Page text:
Shailesh Kini

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since Oct 17, 2001
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Recent posts by Shailesh Kini

Hello John,

I suspect it could be an issue with the jndi name "java:comp/env/FibonacciBean". Please try including the ejb context in your lookup "java:comp/env/ejb/FibonacciBean"

Hope this helps.
Hey Jay,

It is not clear if the table protein has 4 mil rows or the related tables have 4 million rows?

You should add filtering to your query. If you are interesting in a subset of the records use JPQL to build your entities.

You could also try to increase the max heap space on your jvm.
Hello Benson,

I still do not understand your confusion.

These 3 documents indicate 3 different ways to access the EJB container.

1. SSL
3. RMI

You have to just pick the one that's most appropriate in your situation. RMI does not work if your client tier is outside the DMZ.

First of all I would like to thank you for the wonderful Pro EJB 3: Java Persistence API book. It is a must have for everyone interested in working with or just wanting to know about JPA.

We are using Toplink essentials and just went live with it. No bugs to report so far.

In my opinion the most important feature missing from JPA is the built-in support for clustering. However, there are different approaches available to add it manually.
[ January 15, 2008: Message edited by: Shailesh Kini ]
Hello Benson,

Happy New Year to you too!

If you have all your ejb's deployed on the LDAP server that is ssl enabled then in my opinion you should be create an initial context with some SSL specific properties. Please re-read the document SSL LDAP especially "Using the SSL Socket Property" section to understand how to do a lookup on a SSL enabled LDAP server.

You stateless session bean should throw a RemoteException which you could catch on the SWT side just to display a user friendly exception.

If you want to handle the error on the server side just create a new method that actually has all the business logic and encapsulate it with your current business method. You should be able to catch Exceptions on your EJB later and send some user-friendly message to the client.
Hello Benson,

Here's a link to the ejb lookup example

EJB Lookup

Generally LDAP services listen on Port 389 for non-SSL and Port 636 for ssl. But these ports numbers are configurable.
Hello Peter,

Can you please add the Patient entity code to your post?
Hello Bala,

J2EE 1.4 onwards JTA was implicitly supported by all compliant app servers. If you have only one resource either nonXA or XA participating in a transaction then it automatically starts a one phase commit(local transaction). It more than one nonXA resource participates in a local transaction... then the transaction is rolled back. If more than one XA resources participate in transaction then the transaction becomes a global transaction(2 phase commit).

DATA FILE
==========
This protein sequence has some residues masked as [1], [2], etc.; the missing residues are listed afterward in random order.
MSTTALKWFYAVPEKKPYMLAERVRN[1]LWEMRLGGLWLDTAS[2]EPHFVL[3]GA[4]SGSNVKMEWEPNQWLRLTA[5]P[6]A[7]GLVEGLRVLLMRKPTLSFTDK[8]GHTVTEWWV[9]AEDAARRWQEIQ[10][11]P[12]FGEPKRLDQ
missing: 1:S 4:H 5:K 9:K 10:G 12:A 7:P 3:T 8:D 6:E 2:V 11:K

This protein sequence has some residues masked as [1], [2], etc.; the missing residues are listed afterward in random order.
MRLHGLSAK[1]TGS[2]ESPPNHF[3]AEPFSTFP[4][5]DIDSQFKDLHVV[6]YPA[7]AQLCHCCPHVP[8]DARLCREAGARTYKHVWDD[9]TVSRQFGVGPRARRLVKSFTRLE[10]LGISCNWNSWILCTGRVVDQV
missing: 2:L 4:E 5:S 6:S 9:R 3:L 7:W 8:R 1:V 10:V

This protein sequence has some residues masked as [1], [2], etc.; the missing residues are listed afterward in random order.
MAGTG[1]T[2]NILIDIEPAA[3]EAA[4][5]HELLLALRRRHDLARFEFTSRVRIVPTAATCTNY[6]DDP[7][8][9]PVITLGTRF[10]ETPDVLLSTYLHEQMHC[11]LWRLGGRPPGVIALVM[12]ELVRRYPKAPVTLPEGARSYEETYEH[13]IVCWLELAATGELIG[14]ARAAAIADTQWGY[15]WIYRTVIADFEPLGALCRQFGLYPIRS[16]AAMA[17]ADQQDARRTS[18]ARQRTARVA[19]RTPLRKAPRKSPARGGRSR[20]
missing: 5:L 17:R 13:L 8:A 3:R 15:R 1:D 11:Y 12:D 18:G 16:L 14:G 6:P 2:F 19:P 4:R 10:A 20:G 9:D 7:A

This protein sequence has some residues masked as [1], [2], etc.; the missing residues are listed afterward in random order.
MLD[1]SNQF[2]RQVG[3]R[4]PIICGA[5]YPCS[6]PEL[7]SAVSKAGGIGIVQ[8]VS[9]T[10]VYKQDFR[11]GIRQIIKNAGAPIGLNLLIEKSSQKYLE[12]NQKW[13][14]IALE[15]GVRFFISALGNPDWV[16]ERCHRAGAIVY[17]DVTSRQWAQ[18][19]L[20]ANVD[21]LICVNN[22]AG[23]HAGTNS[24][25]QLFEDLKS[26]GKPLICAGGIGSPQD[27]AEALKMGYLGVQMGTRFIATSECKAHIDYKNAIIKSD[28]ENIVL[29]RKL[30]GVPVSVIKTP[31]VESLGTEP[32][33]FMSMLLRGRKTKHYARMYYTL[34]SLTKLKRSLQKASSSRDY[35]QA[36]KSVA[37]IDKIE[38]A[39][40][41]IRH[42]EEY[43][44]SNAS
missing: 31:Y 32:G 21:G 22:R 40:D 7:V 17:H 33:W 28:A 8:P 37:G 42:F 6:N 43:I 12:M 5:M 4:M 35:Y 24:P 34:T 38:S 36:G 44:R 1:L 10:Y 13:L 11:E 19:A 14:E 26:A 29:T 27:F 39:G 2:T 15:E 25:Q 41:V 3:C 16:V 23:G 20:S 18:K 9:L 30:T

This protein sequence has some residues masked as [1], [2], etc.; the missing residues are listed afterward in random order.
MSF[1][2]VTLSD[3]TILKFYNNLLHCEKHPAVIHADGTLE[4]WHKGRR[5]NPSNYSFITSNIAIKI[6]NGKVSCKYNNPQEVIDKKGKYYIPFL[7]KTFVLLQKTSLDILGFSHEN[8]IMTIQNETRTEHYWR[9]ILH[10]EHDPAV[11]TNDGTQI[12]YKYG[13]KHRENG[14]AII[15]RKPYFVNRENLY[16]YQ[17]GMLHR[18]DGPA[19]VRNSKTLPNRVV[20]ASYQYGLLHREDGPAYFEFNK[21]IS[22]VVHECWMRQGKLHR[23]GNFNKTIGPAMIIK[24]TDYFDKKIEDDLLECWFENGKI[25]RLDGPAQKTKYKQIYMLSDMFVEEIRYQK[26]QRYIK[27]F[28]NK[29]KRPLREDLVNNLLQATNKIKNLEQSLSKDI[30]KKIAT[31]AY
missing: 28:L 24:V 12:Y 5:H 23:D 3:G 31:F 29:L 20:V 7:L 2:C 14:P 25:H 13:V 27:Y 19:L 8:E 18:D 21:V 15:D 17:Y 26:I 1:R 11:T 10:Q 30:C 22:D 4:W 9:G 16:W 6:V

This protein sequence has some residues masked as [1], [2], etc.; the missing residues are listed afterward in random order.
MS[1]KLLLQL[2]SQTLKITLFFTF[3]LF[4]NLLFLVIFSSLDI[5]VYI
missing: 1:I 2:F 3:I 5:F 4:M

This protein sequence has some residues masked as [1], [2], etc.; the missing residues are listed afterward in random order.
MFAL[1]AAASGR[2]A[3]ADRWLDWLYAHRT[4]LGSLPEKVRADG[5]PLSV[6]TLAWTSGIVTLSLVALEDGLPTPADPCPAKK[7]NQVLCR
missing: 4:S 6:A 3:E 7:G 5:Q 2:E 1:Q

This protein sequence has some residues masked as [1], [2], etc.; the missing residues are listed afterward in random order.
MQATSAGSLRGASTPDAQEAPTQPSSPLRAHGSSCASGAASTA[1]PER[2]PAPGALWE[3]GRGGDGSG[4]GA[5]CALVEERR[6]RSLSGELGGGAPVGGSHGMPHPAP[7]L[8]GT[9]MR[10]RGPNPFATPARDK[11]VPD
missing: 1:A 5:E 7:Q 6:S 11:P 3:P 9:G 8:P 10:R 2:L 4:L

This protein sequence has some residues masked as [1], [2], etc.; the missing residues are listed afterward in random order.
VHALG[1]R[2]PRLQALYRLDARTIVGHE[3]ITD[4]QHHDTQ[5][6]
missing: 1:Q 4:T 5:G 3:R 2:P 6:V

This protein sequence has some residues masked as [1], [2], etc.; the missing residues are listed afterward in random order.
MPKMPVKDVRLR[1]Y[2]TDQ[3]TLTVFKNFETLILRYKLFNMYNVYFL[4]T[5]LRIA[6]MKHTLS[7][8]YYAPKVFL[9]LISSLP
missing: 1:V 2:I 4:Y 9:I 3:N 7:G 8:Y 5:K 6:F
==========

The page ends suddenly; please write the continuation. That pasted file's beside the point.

Ideally for a 2 phase commit(global transaction) all resources must be XA or else the transaction is rolled back. However most of the servers support something called as "last agent optimization" which allows one and only one nonXA resource to participate in a global transaction (2 phase commit). So if you have set this flag to true on your appserver's transaction service then you should not get any rollbacks due to XA and nonXA resource participating in a global transaction
Hello Peter,

Generally most of the OnetoMany relationship should be bidirectional. In your case @OneToMany relationship exists between the owning side Medic and the Patient. Your join table is MEDIC_PATIENT which should be specified on the target (Patient) entity with a @ManytoOne(mappedBy="patients") annotation. You should also use the @JoinTable annotation on the Patient entity.

JPA won't know of your join table unless you specify it somewhere.

You are correct, my bad! Thanks for correcting me. We do not need to call flush before commit. Calling commit should flush automatically.
[ December 29, 2007: Message edited by: Shailesh Kini ]
Hello Abhijith,

How are you deploying this application? Where is the persistence.xml located in the archive?
Hello Arun,

Do you use an ear file for your deployment?

[Excerpt from wikipedia]
Different artifacts can be embedded within an EAR file, artifacts which are deployed by the application server:

* A Web module has a .war extension. It is a deployable unit that consists of one or more web components, other resources, and a web application deployment descriptor. The web module is contained in a hierarchy of directories and files in a standard web application format.
* Arbitrary Java classes may be deployed in .jar files.
* An Enterprise Java Bean module has a .jar extension, and contains in its own META-INF directory descriptors describing the persistent classes deployed. When deployed, entity beans are visible to other components and (if remotely exported), remote clients. Message Beans and Session Beans are available for remote access.
* A Resource Adapter module has a .rar extension

Vendors may support extra artifacts, with their own extensions.
Hi Mark,

You are maintaining the State "User" in a stateless session bean. You cannot guarantee that you would get the same instance of the stateless session bean everytime. If you plan to maintain state please switch to Stateful session bean. That should fix your issue. But you have to be very careful to remove the Stateful session bean once you are done.

Alternately you could just return the User from one of the methods in your stateless session bean.

Hope this helps.

I still feel you should call the hibernateSession.flush() before you call tx.commit(). Here's my thought... calling flush() synchronizes the entity with the database. However you are calling commit before the synchronization happens and there is nothing to commit as the entity state has not yet been flushed.

Just change the order of these two statements